Q: I am wondering what it would take to start a new congregation — the closest one to me is just too far!
A: We are glad that you’re looking to connect with Unitarian Universalism, and we understand the longing to have a congregation near to home. Please know, though, that starting a congregation can be a lot of work. In order to be an “official” UUA congregation, you need to have a minimum of 30 people who are not members of any other UU congregations, and who are willing to sign on as charter members.
However, there’s nothing to stop you from finding similar minded folks and getting together for conversation and/or social events. Generally it takes 3 to 6 years to create a congregation, and we can point you to resources. Sadly, we have no funding to help with the creation. We also suggest that groups smaller than 30 join the Church of the Larger Fellowship and use their materials to help you hold informal gatherings.
Q: How do I find like-minded people, or others who might be interested in starting a UU group, however informal?
A: We suggest that you can do a variety of things: post a notice in the local coffee/tea shops, libraries, bookstores, and community centers, with a number/email at which to contact you. Also, we know that some folks have had success finding people through sites like meetup.com, and gaining interest through those kind of social media sites that help you find people in your community.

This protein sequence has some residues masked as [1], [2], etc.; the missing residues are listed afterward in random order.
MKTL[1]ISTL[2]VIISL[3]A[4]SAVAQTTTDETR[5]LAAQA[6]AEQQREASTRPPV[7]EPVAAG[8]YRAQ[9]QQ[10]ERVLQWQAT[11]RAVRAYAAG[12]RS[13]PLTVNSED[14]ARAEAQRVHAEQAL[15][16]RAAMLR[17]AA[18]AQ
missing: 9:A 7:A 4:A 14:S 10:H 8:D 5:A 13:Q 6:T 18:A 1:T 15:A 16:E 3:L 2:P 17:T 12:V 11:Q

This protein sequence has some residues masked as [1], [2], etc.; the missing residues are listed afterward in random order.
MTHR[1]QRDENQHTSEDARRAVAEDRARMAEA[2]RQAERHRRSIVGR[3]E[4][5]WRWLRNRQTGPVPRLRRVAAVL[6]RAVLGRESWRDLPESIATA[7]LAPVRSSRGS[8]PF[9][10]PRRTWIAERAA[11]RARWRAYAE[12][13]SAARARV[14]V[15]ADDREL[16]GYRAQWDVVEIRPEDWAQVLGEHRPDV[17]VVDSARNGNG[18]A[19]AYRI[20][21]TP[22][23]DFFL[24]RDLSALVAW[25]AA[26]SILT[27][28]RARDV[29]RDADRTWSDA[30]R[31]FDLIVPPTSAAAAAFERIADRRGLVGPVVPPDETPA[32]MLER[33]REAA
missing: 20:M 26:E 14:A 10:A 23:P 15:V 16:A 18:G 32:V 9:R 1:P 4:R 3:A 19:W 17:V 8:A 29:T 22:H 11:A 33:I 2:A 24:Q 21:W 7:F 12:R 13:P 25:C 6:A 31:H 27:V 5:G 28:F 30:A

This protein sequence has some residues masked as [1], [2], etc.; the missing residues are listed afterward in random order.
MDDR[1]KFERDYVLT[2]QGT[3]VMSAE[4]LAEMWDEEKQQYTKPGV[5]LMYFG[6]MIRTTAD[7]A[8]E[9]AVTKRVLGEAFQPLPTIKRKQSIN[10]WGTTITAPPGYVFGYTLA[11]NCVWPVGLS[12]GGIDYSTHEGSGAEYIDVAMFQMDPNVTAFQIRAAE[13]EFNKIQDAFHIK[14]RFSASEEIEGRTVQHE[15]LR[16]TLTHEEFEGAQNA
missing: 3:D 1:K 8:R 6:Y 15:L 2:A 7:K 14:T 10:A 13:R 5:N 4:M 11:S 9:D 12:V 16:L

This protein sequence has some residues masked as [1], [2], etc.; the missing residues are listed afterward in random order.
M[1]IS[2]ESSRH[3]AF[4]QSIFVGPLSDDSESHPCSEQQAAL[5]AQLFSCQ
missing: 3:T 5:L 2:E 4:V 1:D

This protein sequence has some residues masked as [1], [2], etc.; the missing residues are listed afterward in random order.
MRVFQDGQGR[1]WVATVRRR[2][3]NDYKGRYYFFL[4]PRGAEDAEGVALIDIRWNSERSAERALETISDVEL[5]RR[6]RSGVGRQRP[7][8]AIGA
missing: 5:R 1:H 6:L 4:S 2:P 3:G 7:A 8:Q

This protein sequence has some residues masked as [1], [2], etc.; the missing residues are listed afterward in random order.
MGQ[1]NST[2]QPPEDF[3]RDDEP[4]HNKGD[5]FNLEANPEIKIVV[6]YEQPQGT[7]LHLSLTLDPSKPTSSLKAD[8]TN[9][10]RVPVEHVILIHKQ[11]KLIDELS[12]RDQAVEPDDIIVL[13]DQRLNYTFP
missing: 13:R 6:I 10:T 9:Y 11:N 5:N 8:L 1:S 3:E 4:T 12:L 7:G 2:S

Q: Can we use the UUA logo?
A: Yes you can—although we ask that you don’t hold yourself out to be a congregation until you are in the process of affiliating with the UUA as a formal congregation. You could say that you’re a group of people uniting around common values and common identity, or a group exploring UU identity and community. We hope that the UU branding will help people find you.
Q: Where can I find more information?
A: There are materials on the UUA website at http://uua.org/growth/index.shtml that talk about growth—and they can give you a good sense of how to be welcoming and hospitable that will help you attract and retain interested people. If you want to find out what’s involved in official affiliation, then check out this link: www.uua.org/uuarelations/new/34675.shtml. You can also contact the MidAmerica staff at [email protected] for more conversation.
Q: How do I begin?
A: Begin by talking with friends and neighbors about their values, and whether they would like to join in a community of those seeking deeper connection. Use meetup.com, and other social media tools to find folks. Meet for coffee/tea in a friendly place some evening or weekend. Talk about what you’d like to see—and remember, becoming friends is often the first step in creating something new.
You might also contact a UU congregation that is somewhat close to you to see if they are available to offer any support, or if they might want to explore possibilities of sharing staff or recorded/broadcast services. Phil Lund ([email protected]) of our MidAmerica staff team is particularly interested in helping congregations think about growth through starting smaller branches or other types of relationships with new groups.